The Mastiff is one of the most ancient types of dog breeds. His ancestor, the molossus, was known 5,000 years ago.
There are TOP 10 interesting facts about English Mastiff.
Today’s Mastiff descended from the ancient Alaunt and Molosser dogs. There is evidence that Mastiff-like dogs lived in the mountains of Asia, dating back almost 4,500 years to 2,500 B.C.E. The British Museum houses bas-reliefs from the Babylonian palace of Ashurbanipal that show Mastiff-type dogs, incredibly similar to modern Mastiffs, hunting lions in the desert.
The heavy-boned Mastiff gives an impression of grandeur and dignity. The breed standard doesn’t provide a maximum height, but gives a minimum height at the top of the shoulder of 30 inches for males and 27.5 inches for females. In fact, these massive dogs can range up to 36 inches tall. There is no weight given in the standard, and they can weigh anywhere from 160-230 pound for males and 120-170 pounds for females.
3) Art Work
Because the mastiff has been around for so many hundreds of years and it’s been a dog that’s been held in such high regard in so many places across the world, it’s been portrayed in a lot of fine art work. Some of the most famous artists in the world both past and present have been able to depict the English Mastiff in their work to create art that’s just lovely and on point.
Training and socialization are essential with a dog that will be so large when fully grown. Mastiffs are intelligent and want to please their people, but they can also be quite stubborn. If they are scared, confused, or their sensitive feelings are hurt, even by harsh words, it can be impossible to get them to do anything. Keep your training sessions short, frequent, and fun, so your dog sees it as a game, and you will find success.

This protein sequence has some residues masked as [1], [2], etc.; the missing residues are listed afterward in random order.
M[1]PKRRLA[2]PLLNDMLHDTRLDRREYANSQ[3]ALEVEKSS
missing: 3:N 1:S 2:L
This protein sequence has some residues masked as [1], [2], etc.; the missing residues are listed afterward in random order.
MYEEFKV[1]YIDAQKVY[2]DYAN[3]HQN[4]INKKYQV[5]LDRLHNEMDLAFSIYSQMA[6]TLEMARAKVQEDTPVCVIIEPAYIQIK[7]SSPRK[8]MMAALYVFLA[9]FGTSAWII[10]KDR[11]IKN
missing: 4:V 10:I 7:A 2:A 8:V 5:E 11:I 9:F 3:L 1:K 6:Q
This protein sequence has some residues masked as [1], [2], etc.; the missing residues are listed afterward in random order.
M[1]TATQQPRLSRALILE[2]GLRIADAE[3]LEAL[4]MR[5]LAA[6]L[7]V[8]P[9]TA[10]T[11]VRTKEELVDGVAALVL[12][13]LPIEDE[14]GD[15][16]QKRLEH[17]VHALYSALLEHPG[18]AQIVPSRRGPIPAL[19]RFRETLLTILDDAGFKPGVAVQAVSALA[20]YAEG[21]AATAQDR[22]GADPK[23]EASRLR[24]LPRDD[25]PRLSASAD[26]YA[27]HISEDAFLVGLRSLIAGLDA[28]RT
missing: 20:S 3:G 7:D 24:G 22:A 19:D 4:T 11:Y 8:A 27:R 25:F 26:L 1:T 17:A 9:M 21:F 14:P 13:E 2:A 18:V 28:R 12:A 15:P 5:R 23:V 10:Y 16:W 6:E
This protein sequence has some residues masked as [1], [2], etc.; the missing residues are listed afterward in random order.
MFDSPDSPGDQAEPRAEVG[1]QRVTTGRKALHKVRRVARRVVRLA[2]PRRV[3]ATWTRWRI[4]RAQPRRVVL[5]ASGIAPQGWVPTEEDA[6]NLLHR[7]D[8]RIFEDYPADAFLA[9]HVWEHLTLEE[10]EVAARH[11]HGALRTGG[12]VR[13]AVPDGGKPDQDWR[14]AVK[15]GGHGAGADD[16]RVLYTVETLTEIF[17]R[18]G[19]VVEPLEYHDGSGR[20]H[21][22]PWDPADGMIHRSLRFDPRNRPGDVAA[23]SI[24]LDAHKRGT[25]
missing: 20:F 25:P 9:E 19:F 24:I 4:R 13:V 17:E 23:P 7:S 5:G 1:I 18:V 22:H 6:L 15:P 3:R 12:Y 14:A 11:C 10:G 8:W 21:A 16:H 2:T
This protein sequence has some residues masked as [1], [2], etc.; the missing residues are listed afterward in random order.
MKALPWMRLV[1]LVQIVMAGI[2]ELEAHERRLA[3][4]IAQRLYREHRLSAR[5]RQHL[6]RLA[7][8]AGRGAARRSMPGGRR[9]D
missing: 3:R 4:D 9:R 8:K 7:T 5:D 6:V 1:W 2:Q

5) Puppy Phase
The puppy phase is much longer in Mastiffs than in most other breeds. Although teenage Mastiffs are quite large, they don’t reach their final physical and mental maturity until they are three years old. While they are still growing, Mastiff puppies are susceptible to joint injury, so caution is needed to be sure they don’t overdo it. They can play naturally, but exercise such as long walks, jumping over hurdles, or other stressful activities should be avoided until about 18-to-24 months of age.
6) Largest Dog
Zorba, the Mastiff, once held the record for the world’s largest dog. He set the record in November 1989, when he was eight years old. He was 37 inches high at the shoulder, 8 feet 3 inches long from the tip of his nose to the tip of his tail, and he weighed 343 pounds.
Despite their size, Mastiffs do fairly well with a sedentary lifestyle, but will be at their best physical condition with a moderate exercise regime. They are wonderful at simply being a member of the family, but also make good watchdogs and therapy dogs. If you train them and keep them in proper physical condition, they can also succeed at carting, tracking, conformation, obedience, and search and rescue.
8) Modern Mastiffs
The development of the mastiff as we know it started in 1835, the year when England outlawed bear and bull baiting, and dog fighting. Before 1835, mastiffs were bred largely (though not exclusively) to participate in these cruel and brutal "sports," and so they were intended to be tough and vicious. After 1835, viciousness was gradually bred out of mastiffs, transforming them into the gentle and peaceful giants we enjoy today.
Kennel clubs accept three Mastiff coat colors. You get to choose between fawn (light yellowish tan), apricot (light reddish brown) or brindle (fawn or apricot mottled with black). If you see a dog of any other color advertised as a mastiff, it's not pure mastiff.
10) Almost Extinct
As you can probably imagine, mastiffs eat a ton of food, which makes them expensive to keep as pets. Mastiffs dwindled in popularity in the early 20th century because World War I caused food shortages that made these dogs unaffordable. There was a point at which zero mastiffs were registered in America, and only a few left in the U.K. A concerted breeding effort revived mastiffs, although the cycle repeated during and following World War II.